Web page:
“This is a good choice for reading aloud and for using as a springboard for discussions of folk sayings such as, “If wishes were horses, beggars might ride.” Kirkus Reviews
“This amusing twist on the traditional granted-wish-that-gets-out-of-control, motif is greatly enhanced by Sneed’s watercolor illustrations.” School Library Journal
Zeb, a boy who lives in a quiet town called Dusty Gulch, wishes for a lot of things, but they never seem to come true. When a man on a horse rides by, Zeb wishes three times for a horse of his own and, to his amazement, a horse appears right behind him. Zeb tries to tell his mother the good news, but she refuses to believe him. As Zeb starts to say, "I wish you'd believe me," a horse appears in the kitchen and tears the place apart. Now every time Zeb says, "I wish," horses pop up around him. Chaos ensues each time a horse appears. Now the town is angry with Zeb, who does not know how to get rid of the horses. Zeb must find a way to stop his wishes before they destroy the town. The only way to stop the horses is to wish his wishes would not come true. The characters and the horses capture the reader's imagination in this magical story. Because the illustrator, Brad Sneed, has traveled to remote areas on horseback, he knew exactly how Dusty Gulch should look. His amazing, bright watercolors light up the story. Sneed's patterns bring the characters to life, helping the reader become part of the town while taking the adventure with Zeb. Sharon Hart Addy's words keep the reader anxious to see what happens next. 2002, Houghton Mifflin Company, Ages 9 to 12.
PreS-Gr 2-This hyperbolic wishing story should appeal to young horse fanciers. Young Jeb sees a stranger on horseback and wishes he had a horse. The stranger winks and a horse appears. It is soon evident that each time Jeb utters the words "I wish," another horse, each one a different color, will appear. Jeb goes from being delighted to horrified as the number of animals mounts up. Desperate, he tries to wear out the spell by uttering wish after wish until he is surrounded by a milling herd. Finally, he wishes that his wishes would just be wishes, and the creatures disappear. This amusing twist on the traditional granted-wish-that-gets-out-of-control motif is greatly enhanced by Sneed's watercolor illustrations of lean and lanky people, an Old West town, and a spirited collection of multicolored mustangs. While Jay Williams's One Big Wish (Macmillan, 1980; o.p.) is an even more satisfying wish-gone-wrong story, young listeners should enjoy this flight of fancy.-Louise L. Sherman, formerly at Anna C. Scott School, Leonia, NJ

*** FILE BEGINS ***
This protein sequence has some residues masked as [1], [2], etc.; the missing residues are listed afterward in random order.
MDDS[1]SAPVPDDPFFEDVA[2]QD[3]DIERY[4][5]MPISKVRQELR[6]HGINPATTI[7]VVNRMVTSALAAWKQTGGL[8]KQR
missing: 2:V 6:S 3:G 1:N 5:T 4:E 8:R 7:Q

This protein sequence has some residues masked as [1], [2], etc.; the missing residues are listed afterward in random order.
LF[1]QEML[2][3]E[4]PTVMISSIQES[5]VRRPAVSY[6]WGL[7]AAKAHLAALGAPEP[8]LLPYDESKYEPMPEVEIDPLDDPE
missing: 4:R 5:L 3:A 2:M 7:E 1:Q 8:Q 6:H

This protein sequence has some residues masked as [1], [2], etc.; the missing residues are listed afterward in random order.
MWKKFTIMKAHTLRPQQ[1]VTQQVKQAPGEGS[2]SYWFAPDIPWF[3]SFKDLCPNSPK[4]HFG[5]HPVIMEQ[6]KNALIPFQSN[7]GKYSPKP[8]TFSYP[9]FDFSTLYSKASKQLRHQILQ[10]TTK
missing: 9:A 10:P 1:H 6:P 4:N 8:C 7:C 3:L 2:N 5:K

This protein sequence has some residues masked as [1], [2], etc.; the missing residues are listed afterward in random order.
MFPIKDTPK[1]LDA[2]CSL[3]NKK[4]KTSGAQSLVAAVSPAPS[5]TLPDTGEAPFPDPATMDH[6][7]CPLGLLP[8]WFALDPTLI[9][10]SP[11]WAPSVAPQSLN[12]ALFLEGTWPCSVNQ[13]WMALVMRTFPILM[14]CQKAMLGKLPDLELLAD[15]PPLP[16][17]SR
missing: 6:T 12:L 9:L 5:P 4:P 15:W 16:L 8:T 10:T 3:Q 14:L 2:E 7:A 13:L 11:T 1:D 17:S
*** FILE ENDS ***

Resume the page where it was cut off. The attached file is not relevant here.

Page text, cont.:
"If wishes were horses, beggars would ride": what might happen if this familiar saying were true? Zeb wishes for many things: that it wasn't so hot, that it wasn't so dry, that he had a horse to help him carry a heavy sack of flour. Just as he wishes this last, a stranger rides by and tips his white Stetson hat; all of a sudden, Zeb has a horse! His mother doesn't believe him, he wishes she might react differently, and a second horse appears in her kitchen. One look at Ma's face sends boy and horse outside, where the palomino nearly tramples townswoman Mrs. Vander Snooty. Zeb promptly apologizes, but old habits die hard and he starts to say that he wished it hadn't happened, only to find another horse appearing out of nowhere. Each horse causes more trouble; each time Zeb wishes it hadn't, hilariously compounding his problems. After trying to wear out the wishing and ending up with a herd, he thinks of a solution: "I wish my wishes could just be wishes." The horses disappear, and he's happier for it. Sneed's (Picture a Letter, p. 741, etc.) watercolor illustrations recall the early American west; exaggerated facial expressions and horses running amok perfectly convey the chaos. He has a knack for perspective; when the first horse appears and Zeb is "Eye to eye with a buckskin cow pony," an enraptured Zeb's face is shown up close, next to a large, brown, equine eye. This cautionary tale, humorously told and illustrated, gets its message across gently and without didacticism. (Picture book. 4-8)